The Corona del Mar Chamber of Commerce Government Affairs Committee will meet at 7:30 a.m. Thursday at the Bahia Corinthian Yacht Club at 1601 Bayside Drive.
This month’s featured topic the Toll Roads and how changes to the roads could affect you, and there will be a presentation by Mark Dierking, community outreach coordinator for Transportation Corridor Agencies.
Refreshments will be served, organizers said.
There also will be legislative reports from representatives for U.S. Congressman Dana Rohrabacher, Assemblyman Allan Mansoor, Sen. Mimi Walters and others, including information about state and federal budget issues. Refreshments will be served.
For more information call (949) 673-4050.
A 54-year-old Newport Beach woman was arrested Sunday on suspicion of DUI and abuse of a dependent elderly adult, according to a police report.
The woman was arrested at 3300 East Coast Highway at 12:19 p.m. Sunday. Her bail was $50,000. Online jail records indicate she has been released from custody. No other information was immediately available.
Police also arrested a 31-year-old Garden Grove man at 2:22 p.m. Friday on suspicion of transporting a controlled substance. The man’s bail was $1 million, and online records show that he remains in jail.
Police stopped the man on a vehicle code violation, said police spokeswoman Jennifer Manzella. He was arrested in the 6700 block of Via Burrone at Pelican Hill Road North.
“The investigation revealed that he was in possession of a large amount of methamphetamine,” she said.
Police also arrested a 22-year-old San Jose woman at 6:17 p.m. Friday in the 500 block of Newport Center Drive on suspicion of three charges, including passing a completed check with the intent to defraud, filing a false report to law enforcement and forging a false check. Her bail was $20,000.
“Bank officials asked for our assistance in a possible fraud investigation,” Manzella said. Police met the suspect at the scene and interviewed her, she said.
Police arrested a 45-year-old Costa Mesa woman at 10 p.m. Saturday in the 3200 block of East Coast Highway on suspicion of disorderly conduct while intoxicated; bail was $500. Police also took a theft of a grand theft by an employee at Nordstrom at 901 Newport Center Drive at 1:16 p.m. Saturday. No other details were available.
Police arrested a 30-year-old woman on suspicion of possession of concentrated cannabis and unlawful paraphernalia at 8:14 p.m. Sunday at 3400 East Coast Highway; no bail was set.
Police also took a report of suspicious circumstances in the 600 block of Jasmine Avenue on March 4; no additional details were available. Officers took a report of a petty theft at Corona del Mar High School at 2101 Eastbluff Drive at 10:10 a.m. Wednesday. The loss was an iPhone worth $200, Manzella said.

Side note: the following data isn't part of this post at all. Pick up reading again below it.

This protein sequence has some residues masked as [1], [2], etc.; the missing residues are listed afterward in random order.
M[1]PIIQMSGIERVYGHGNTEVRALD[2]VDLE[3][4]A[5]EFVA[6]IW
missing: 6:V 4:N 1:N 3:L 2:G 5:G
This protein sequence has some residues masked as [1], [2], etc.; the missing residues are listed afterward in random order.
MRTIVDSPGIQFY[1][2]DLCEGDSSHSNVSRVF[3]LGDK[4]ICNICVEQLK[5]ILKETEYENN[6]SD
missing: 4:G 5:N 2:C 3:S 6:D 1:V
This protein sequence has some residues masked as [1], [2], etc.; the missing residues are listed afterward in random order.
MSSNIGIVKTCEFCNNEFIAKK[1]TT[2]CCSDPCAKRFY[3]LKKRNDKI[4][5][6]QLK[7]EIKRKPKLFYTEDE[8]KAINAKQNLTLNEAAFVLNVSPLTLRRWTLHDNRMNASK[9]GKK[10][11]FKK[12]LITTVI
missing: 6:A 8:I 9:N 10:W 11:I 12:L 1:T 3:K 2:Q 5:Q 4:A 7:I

Registration is open for a paper airplane event to take place at the Central Library from 4 to 5 p.m. Wednesday.
The paper airplane launch will take place in the Friends Room of the library at 1000 Avocado Ave.
“Join us and learn how to fold and fly paper airplanes,” the library’s website states. “How far can you make it go? How high? Let’s fly!”
The event is aimed at kids between 4 and 9 years old. Organizers recommend brining a camera for a photo booth. To register, click here.
This summer will mark the 30th anniversary of the Newport Beach Junior Lifeguard program — but the season unofficially began this morning when about 800 swimmers arrived for the program’s first swim test.
Some families arrived as early as 7:15 a.m. to save a spot in line. Testing began at 9 a.m., and lines quickly looped from the pool at Corona del Mar High School and around the parking lot.
All swimmers had to swim 100 yards, or four lengths of the 25-yard pool, within time limits based on age. Swimmers who met the time requirements then had to tread water before begin released.
Newport Beach Lifeguard Capt. Brian O’Rourke is overseeing the program this year, and he said there are surprises in store for participants to celebrate the 30th anniversary.
“It’s a great program, and it will be a great summer,” he said.
In all, he said, about 1,600 swimmers between 9 and 15 years old will try out for about 1,400 openings. The eight-week program begins in June and ends in mid-August and emphasizes safety, respect, physical fitness and discipline, all while teaching about ocean environment, first aid, competition and lifesaving methods.
By Susan Hoffman, special to Corona del Mar Today
Two agencies from different cities, the Costa Mesa Police Department and the Orange County Sheriff’s Department Harbor Patrol, partnered to make a sick little boy’s dream come true on Thursday.
Nikolai Greco, who has leukemia, wants to be a policeman when he grows up, so family friend and Costa Mesa Police officer Chris Brunt arranged for a land-and-sea police adventure to lift Niko’s spirits.
When Niko arrived at the Sheriff’s Department’s Harbor Patrol facility on Bayside Drive, Sgt. John Hollenbeck awarded him with a handful of OCSD logo “challenge” coins and placed an official “Marine Operations pin on his collar. After touring the command center Niko boarded the fire boat where he got to not only steer the boat but operate the bow monitor, or water canon and also shoot the water hose.
Nikolai, of Lake Forest, was diagnosed two months ago after he began complaining of knee pain.
“In a split second life completely changes,” said his mother, Erin Greco. “One minute your child can be fine, and the next minute he has leukemia.”
Niko has B-cell acute lymphoblastic leukemia, a common type that is treatable. The cure rate, which is around 95 percent, has gone up in the last few years. There is intense chemo, sometimes four times a day, and also the continuous lumbar puncture to draw fluid from his spine to be tested, and then injections of chemo into the spine.